Controversial Spider-Man story to revive older one

Remember the story line that had Peter Parker returning to a bachelor as if he had never married Mary Jane? The scenario in the comic book was mirrored in the comic strip (though the newspaper version brought Peter out of a dream five months later). Next week’s Spider-Man comic book picks up and reveals that whole story line was part of a larger story.

The arc is a postscript of sorts to 2007’s controversial “One More Day” that started in issue 544, which drew ire among readers and even behind the scenes. To save his Aunt May from a fatal gunshot wound, Peter Parker is given a choice by the demon Mephisto: Let her die or give up his marriage to Mary Jane Watson. Parker chooses the latter, and his world is rebooted to a place where he was never married and no one knows he’s actually Spider-Man, which he had revealed to media during Civil War. (Mary Jane also whispered something to Mephisto during the deal ? what exactly she said is still yet to be determined.)

The ensuing story lines over the past three years have lived in this changed history, and according to Spider-Man group editor Stephen Wacker, “One Moment in Time” will reveal what the “secret history” is now and what happened on the day of their wedding that caused Peter and Mary Jane not to get married. “That’s 25% of the story,” Wacker says. “There’s cool little Spidey capers in there, too, a lot of great Peter and Mary Jane scenes and a lot of character stuff.”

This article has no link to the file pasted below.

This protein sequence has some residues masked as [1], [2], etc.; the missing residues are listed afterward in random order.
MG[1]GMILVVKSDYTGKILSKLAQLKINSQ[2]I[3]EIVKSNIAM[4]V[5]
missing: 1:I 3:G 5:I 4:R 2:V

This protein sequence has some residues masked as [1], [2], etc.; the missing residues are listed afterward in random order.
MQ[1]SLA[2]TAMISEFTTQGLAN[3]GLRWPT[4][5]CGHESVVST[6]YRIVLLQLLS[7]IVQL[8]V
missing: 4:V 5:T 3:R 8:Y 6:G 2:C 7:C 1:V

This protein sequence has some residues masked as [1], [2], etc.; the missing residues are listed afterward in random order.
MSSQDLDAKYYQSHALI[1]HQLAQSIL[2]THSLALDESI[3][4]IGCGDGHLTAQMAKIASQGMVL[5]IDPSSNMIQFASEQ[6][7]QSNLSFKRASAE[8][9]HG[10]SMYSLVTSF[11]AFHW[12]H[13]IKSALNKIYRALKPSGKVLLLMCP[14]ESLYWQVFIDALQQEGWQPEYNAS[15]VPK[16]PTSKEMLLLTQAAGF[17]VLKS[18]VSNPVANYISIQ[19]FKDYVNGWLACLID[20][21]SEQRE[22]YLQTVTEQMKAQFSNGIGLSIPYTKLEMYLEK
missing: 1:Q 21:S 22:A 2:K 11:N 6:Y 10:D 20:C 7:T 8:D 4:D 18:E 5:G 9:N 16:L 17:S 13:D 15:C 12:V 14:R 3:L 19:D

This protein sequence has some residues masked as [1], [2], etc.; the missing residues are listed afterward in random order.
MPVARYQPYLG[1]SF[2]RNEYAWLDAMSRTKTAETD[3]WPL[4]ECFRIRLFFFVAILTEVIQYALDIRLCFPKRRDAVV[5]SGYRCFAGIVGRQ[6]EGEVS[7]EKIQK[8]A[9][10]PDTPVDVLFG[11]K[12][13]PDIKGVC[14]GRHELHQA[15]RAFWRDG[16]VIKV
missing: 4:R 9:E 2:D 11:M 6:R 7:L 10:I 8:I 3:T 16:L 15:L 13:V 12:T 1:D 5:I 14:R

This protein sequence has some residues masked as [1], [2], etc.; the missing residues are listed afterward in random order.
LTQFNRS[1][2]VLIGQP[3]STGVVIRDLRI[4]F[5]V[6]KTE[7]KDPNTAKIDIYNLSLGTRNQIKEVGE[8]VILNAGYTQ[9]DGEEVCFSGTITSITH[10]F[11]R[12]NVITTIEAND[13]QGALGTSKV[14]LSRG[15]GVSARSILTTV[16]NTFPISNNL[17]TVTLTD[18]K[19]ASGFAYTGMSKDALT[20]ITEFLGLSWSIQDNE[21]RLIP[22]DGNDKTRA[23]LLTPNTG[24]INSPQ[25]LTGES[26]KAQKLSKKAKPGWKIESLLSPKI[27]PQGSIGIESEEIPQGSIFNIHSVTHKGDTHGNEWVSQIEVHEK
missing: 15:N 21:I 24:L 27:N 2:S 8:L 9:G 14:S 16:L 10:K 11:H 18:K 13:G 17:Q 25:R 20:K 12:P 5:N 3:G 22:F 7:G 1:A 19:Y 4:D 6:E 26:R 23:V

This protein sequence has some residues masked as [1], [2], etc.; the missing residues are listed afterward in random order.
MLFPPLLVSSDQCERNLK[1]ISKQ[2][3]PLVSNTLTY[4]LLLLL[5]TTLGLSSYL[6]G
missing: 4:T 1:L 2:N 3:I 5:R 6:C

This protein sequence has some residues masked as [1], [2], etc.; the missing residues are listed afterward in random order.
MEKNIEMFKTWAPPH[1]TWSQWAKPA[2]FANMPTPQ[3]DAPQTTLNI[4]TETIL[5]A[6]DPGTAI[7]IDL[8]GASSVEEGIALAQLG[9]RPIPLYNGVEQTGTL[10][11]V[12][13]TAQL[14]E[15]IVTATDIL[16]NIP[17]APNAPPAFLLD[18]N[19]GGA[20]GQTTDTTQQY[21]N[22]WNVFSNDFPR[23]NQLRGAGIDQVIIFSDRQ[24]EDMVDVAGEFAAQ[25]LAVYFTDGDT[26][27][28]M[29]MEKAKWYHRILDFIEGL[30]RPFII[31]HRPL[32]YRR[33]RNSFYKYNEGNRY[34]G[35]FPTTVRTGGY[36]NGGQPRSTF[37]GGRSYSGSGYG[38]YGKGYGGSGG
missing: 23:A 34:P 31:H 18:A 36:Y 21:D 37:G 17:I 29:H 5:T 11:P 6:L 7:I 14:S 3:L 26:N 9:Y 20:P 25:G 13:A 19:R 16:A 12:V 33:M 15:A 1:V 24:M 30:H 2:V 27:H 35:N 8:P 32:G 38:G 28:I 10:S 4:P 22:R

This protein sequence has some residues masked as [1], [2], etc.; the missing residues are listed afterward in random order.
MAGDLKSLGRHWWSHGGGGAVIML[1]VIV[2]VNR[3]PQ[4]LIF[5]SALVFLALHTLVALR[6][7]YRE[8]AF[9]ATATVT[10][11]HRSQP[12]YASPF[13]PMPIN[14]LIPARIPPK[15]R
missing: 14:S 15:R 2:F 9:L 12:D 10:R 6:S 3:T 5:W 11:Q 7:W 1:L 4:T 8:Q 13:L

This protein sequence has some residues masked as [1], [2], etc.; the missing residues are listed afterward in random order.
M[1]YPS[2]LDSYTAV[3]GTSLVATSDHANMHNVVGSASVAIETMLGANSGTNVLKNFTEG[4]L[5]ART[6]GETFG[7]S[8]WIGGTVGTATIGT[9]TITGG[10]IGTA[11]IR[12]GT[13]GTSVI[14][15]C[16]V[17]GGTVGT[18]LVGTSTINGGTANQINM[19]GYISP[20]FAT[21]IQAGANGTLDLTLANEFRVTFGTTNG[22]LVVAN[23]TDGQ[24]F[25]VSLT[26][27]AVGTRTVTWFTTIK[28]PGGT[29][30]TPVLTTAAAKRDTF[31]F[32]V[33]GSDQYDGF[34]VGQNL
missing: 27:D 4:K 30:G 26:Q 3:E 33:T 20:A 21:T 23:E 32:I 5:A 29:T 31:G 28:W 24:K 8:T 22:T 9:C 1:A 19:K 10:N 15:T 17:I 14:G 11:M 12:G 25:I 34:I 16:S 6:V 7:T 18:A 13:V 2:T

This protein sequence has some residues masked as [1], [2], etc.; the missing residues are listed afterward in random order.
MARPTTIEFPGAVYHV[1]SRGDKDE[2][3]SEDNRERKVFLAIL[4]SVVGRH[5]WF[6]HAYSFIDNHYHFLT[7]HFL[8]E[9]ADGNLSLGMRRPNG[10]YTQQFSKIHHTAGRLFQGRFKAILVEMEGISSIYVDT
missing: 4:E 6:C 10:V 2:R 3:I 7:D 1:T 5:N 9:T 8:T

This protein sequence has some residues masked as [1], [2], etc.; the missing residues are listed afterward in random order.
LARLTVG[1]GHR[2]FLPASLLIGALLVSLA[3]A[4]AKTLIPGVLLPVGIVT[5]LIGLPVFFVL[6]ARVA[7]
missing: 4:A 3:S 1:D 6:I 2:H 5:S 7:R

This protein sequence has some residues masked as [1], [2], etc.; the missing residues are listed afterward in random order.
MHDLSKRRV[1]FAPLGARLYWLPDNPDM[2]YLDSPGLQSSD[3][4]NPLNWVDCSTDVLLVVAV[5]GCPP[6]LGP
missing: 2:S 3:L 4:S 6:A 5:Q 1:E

11 thoughts on “Controversial Spider-Man story to revive older one

  1. I quit reading Spider-man way back when they changed his costume (except for J. Michael Straczynski’s great run) so I guess I didn’t miss much.

  2. Wha? I still get irritated when I think about how this was handled. It was such a cop out. If you didn’t want Spider-Man to be married anymore, fine. Just have him get divorced then. No, we couldn’t do that. What would people think if Spider-Man got divorced?

    Instead they go with the lets make a deal with the devil angle? And wipe out the last 30 years of storylines? Yeah, that sounds good, who needs character progression anyways?

  3. Spins a web in the dark,

    Swings from threads right o’er the shark

    Hey there!

    There goes the Spiderman!

  4. What Marvel has done to most of its characters is pitiful.

    But I differ w/ D. Myer @ #3—there were plenty of great Spidey stories in the 70s, drawn by John Romita and Gil Kane.

  5. Batman can kick ANYONE’s ass. He might get a collapsed lung and a fractured eye socket in the process, but he’s the god damn Batman and he can take it!

    I agree they should have either had Peter Parker and Mary-Jane get a divorce, or just straight-up killed Mary-Jane. Either way would have been better than just hitting a big Reset button on the whole damn series. Divorce would have put some much-needed believable tension between the characters and MJ’s death would scar the crap out of old Spidey’s psyche.

  6. I did not like the Spider Man movies at all. Way too much ‘woe is me’ boo hoo ‘character development’. The few comics I read had a smart-aleck teenager who made funny quips as he kicked booty.

    Cast somebody like Seth Green. Hire some writers like Ricky Gervais. Make Spider Man a really smart IT guy who can dance circles around his bosses. Forget about poor Uncle Dead and Aunt Whine. Give him a real villain with a deadly goal.

  7. They basically forgot to give Spider-Man a sense of humour in the movies. He’s meant to be bouncing off the walls making wisecracks while he’s fighting. There’s whiny emo crap too, but Spidey’s meant to be funny.

  8. Even the bad guys had whiny emo crap. I don’t care why the bad guy is bad, it doesn’t matter. Just give him/her a goal that makes a little sense, to him/her at least. Goldfinger wants to nuke Fort Knox so his own gold will become more valuable. Simple.

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